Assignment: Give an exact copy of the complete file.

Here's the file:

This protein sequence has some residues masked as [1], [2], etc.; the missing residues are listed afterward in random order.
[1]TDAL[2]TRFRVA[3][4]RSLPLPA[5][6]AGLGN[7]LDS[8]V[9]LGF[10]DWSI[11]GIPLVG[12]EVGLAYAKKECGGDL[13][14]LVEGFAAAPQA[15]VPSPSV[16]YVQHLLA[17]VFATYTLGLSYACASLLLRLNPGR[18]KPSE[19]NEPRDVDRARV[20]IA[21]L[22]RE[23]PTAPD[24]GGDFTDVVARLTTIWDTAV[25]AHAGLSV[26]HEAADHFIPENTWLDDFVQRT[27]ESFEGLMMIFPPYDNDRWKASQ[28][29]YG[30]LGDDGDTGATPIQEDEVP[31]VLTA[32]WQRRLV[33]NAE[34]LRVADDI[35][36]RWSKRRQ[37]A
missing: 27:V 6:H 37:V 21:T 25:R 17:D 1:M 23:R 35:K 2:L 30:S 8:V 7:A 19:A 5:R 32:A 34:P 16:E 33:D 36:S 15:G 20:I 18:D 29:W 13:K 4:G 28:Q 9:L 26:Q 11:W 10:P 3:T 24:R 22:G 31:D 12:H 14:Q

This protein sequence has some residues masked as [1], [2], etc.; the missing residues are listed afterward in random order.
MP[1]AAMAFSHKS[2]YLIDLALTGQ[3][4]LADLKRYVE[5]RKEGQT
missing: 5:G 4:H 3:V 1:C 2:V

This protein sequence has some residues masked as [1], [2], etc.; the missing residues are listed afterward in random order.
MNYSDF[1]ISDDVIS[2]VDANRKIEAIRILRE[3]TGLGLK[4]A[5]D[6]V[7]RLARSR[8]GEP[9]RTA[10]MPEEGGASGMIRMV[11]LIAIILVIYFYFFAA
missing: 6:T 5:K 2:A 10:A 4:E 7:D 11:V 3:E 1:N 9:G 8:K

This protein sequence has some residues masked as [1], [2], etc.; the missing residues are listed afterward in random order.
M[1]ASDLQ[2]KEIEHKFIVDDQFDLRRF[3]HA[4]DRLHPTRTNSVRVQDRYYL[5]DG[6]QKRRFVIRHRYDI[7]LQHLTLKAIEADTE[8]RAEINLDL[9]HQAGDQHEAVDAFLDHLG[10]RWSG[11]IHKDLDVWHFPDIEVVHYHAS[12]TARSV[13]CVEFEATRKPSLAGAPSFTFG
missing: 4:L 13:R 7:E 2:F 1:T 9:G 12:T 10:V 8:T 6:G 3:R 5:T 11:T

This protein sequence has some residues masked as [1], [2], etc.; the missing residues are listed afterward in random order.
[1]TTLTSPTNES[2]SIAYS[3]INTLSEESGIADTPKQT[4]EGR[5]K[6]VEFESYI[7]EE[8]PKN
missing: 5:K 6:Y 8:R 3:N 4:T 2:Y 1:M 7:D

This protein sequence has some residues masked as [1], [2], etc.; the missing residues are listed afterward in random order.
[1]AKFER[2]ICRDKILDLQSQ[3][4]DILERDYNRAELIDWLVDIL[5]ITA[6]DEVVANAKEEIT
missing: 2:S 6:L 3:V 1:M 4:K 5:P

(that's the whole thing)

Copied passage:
This protein sequence has some residues masked as [1], [2], etc.; the missing residues are listed afterward in random order.
[1]TDAL[2]TRFRVA[3][4]RSLPLPA[5][6]AGLGN[7]LDS[8]V[9]LGF[10]DWSI[11]GIPLVG[12]EVGLAYAKKECGGDL[13][14]LVEGFAAAPQA[15]VPSPSV[16]YVQHLLA[17]VFATYTLGLSYACASLLLRLNPGR[18]KPSE[19]NEPRDVDRARV[20]IA[21]L[22]RE[23]PTAPD[24]GGDFTDVVARLTTIWDTAV[25]AHAGLSV[26]HEAADHFIPENTWLDDFVQRT[27]ESFEGLMMIFPPYDNDRWKASQ[28][29]YG[30]LGDDGDTGATPIQEDEVP[31]VLTA[32]WQRRLV[33]NAE[34]LRVADDI[35][36]RWSKRRQ[37]A
missing: 27:V 6:H 37:V 21:T 25:R 17:D 1:M 23:R 35:K 2:L 30:S 8:V 7:A 19:A 5:R 32:A 34:P 16:E 33:D 36:S 15:G 20:I 18:D 29:W 13:K 4:G 28:Q 9:L 26:Q 11:W 10:P 3:T 24:R 22:G 31:D 12:H 14:Q

This protein sequence has some residues masked as [1], [2], etc.; the missing residues are listed afterward in random order.
MP[1]AAMAFSHKS[2]YLIDLALTGQ[3][4]LADLKRYVE[5]RKEGQT
missing: 5:G 4:H 3:V 1:C 2:V

This protein sequence has some residues masked as [1], [2], etc.; the missing residues are listed afterward in random order.
MNYSDF[1]ISDDVIS[2]VDANRKIEAIRILRE[3]TGLGLK[4]A[5]D[6]V[7]RLARSR[8]GEP[9]RTA[10]MPEEGGASGMIRMV[11]LIAIILVIYFYFFAA
missing: 6:T 5:K 2:A 10:A 4:E 7:D 11:V 3:E 1:N 9:G 8:K

This protein sequence has some residues masked as [1], [2], etc.; the missing residues are listed afterward in random order.
M[1]ASDLQ[2]KEIEHKFIVDDQFDLRRF[3]HA[4]DRLHPTRTNSVRVQDRYYL[5]DG[6]QKRRFVIRHRYDI[7]LQHLTLKAIEADTE[8]RAEINLDL[9]HQAGDQHEAVDAFLDHLG[10]RWSG[11]IHKDLDVWHFPDIEVVHYHAS[12]TARSV[13]CVEFEATRKPSLAGAPSFTFG
missing: 4:L 13:R 7:E 2:F 1:T 9:G 12:T 10:V 8:T 6:G 3:R 5:T 11:T

This protein sequence has some residues masked as [1], [2], etc.; the missing residues are listed afterward in random order.
[1]TTLTSPTNES[2]SIAYS[3]INTLSEESGIADTPKQT[4]EGR[5]K[6]VEFESYI[7]EE[8]PKN
missing: 5:K 6:Y 8:R 3:N 4:T 2:Y 1:M 7:D

This protein sequence has some residues masked as [1], [2], etc.; the missing residues are listed afterward in random order.
[1]AKFER[2]ICRDKILDLQSQ[3][4]DILERDYNRAELIDWLVDIL[5]ITA[6]DEVVANAKEEIT
missing: 2:S 6:L 3:V 1:M 4:K 5:P